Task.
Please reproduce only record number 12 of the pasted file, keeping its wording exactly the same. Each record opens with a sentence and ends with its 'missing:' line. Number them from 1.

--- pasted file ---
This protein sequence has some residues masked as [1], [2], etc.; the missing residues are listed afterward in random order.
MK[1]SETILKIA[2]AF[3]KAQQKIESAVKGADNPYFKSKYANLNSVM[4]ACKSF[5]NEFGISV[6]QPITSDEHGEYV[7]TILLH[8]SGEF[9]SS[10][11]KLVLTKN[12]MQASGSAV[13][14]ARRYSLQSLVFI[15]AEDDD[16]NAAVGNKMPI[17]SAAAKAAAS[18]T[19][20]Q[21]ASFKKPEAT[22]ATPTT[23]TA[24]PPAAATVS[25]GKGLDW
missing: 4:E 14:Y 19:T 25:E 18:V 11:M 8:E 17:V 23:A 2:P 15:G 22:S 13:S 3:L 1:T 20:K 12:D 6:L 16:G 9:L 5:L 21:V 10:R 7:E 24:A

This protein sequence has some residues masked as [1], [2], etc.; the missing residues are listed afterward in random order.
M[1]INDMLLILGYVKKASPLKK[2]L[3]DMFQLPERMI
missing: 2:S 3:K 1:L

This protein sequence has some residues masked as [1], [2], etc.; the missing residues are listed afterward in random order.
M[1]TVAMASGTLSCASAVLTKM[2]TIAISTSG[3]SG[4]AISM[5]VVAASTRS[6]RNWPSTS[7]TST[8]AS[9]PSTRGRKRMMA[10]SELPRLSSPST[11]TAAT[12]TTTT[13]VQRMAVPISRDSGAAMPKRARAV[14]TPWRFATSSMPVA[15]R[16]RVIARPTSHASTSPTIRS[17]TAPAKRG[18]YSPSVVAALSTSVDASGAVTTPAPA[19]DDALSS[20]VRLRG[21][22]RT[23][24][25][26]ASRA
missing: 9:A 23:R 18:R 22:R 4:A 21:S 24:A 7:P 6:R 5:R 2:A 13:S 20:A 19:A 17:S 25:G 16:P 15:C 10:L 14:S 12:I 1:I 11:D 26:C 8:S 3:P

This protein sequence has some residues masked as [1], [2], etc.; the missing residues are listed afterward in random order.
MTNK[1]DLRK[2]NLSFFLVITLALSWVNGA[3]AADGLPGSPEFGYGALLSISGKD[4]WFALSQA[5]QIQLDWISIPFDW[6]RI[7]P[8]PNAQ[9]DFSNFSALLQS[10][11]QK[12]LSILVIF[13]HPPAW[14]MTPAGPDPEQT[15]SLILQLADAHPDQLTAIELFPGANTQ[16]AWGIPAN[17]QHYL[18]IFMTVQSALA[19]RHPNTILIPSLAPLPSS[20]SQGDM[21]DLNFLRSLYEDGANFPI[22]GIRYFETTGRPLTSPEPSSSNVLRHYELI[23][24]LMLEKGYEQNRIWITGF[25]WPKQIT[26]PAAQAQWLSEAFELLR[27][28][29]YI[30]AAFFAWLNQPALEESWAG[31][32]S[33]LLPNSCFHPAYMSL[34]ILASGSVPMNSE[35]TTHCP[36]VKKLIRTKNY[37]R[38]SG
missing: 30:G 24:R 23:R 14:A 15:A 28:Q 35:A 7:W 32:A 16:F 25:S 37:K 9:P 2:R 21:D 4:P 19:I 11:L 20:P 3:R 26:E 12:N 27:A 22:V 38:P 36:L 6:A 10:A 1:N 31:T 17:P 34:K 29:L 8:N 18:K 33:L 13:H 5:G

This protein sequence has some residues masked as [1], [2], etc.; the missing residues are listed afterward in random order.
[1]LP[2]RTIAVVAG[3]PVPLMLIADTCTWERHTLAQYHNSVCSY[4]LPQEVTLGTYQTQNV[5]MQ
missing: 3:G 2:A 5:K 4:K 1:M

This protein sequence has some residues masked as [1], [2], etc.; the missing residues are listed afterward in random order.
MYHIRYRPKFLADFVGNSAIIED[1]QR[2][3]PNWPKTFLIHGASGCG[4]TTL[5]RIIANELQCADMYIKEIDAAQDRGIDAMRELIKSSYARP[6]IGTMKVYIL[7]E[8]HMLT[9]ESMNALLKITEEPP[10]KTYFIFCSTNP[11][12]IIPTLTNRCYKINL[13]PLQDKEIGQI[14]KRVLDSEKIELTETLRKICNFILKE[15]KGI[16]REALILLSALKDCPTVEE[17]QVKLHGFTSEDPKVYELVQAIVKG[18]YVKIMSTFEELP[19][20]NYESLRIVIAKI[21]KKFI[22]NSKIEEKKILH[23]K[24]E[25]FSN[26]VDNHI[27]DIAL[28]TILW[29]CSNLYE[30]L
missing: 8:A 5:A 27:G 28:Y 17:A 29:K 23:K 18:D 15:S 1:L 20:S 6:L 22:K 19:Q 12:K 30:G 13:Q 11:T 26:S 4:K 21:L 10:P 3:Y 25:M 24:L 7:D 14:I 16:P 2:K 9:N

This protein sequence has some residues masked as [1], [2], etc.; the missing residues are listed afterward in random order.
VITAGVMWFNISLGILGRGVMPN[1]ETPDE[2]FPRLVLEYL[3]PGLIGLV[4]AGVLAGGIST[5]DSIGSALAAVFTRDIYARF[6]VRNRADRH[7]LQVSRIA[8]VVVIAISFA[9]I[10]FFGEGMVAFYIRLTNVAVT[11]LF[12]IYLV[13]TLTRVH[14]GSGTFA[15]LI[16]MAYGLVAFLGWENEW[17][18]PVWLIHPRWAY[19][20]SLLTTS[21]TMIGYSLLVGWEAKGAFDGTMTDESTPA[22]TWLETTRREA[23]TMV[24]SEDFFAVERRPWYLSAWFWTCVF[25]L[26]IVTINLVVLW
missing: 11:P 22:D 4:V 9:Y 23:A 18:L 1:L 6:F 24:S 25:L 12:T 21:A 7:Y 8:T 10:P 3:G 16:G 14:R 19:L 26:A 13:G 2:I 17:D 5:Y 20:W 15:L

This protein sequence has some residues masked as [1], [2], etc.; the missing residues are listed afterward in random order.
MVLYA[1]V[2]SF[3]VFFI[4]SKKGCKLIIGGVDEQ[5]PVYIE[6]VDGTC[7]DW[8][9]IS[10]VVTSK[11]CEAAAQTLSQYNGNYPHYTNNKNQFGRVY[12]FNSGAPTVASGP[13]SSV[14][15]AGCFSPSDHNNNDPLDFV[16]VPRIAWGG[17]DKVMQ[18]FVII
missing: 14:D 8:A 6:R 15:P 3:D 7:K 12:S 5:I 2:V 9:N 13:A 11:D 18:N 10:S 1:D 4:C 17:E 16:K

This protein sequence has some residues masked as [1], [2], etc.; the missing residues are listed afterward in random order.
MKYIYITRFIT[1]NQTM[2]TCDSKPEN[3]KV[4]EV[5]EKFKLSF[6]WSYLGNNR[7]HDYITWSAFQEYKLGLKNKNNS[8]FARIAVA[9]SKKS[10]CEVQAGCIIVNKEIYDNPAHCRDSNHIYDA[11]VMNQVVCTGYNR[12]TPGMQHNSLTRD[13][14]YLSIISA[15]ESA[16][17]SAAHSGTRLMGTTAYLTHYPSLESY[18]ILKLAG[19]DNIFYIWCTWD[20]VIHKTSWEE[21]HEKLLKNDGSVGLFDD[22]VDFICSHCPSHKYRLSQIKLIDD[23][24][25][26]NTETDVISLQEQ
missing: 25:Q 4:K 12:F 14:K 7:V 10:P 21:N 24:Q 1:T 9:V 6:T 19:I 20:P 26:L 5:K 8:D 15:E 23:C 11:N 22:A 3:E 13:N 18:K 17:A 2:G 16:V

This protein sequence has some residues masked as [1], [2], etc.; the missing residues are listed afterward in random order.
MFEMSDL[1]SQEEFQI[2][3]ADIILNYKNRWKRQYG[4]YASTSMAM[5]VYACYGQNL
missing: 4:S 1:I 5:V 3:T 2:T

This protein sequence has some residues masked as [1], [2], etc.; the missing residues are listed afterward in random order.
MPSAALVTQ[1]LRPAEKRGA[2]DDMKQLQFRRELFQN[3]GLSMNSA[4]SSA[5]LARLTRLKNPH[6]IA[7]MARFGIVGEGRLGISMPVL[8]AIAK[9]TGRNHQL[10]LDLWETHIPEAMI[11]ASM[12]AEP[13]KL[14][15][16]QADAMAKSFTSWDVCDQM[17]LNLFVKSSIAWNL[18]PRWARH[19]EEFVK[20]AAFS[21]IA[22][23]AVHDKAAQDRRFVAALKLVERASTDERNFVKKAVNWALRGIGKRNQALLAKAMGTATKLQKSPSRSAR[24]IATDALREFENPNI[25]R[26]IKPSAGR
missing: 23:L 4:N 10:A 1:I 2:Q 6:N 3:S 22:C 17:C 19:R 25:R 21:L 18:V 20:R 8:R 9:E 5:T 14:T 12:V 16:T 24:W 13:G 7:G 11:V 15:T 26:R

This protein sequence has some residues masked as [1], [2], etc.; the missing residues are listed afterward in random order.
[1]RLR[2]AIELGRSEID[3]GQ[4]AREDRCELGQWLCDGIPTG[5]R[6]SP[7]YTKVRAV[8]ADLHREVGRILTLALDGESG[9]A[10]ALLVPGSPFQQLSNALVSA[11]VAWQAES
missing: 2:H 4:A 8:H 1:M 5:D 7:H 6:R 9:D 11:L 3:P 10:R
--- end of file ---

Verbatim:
This protein sequence has some residues masked as [1], [2], etc.; the missing residues are listed afterward in random order.
[1]RLR[2]AIELGRSEID[3]GQ[4]AREDRCELGQWLCDGIPTG[5]R[6]SP[7]YTKVRAV[8]ADLHREVGRILTLALDGESG[9]A[10]ALLVPGSPFQQLSNALVSA[11]VAWQAES
missing: 2:H 4:A 8:H 1:M 5:D 7:H 6:R 9:D 11:L 3:P 10:R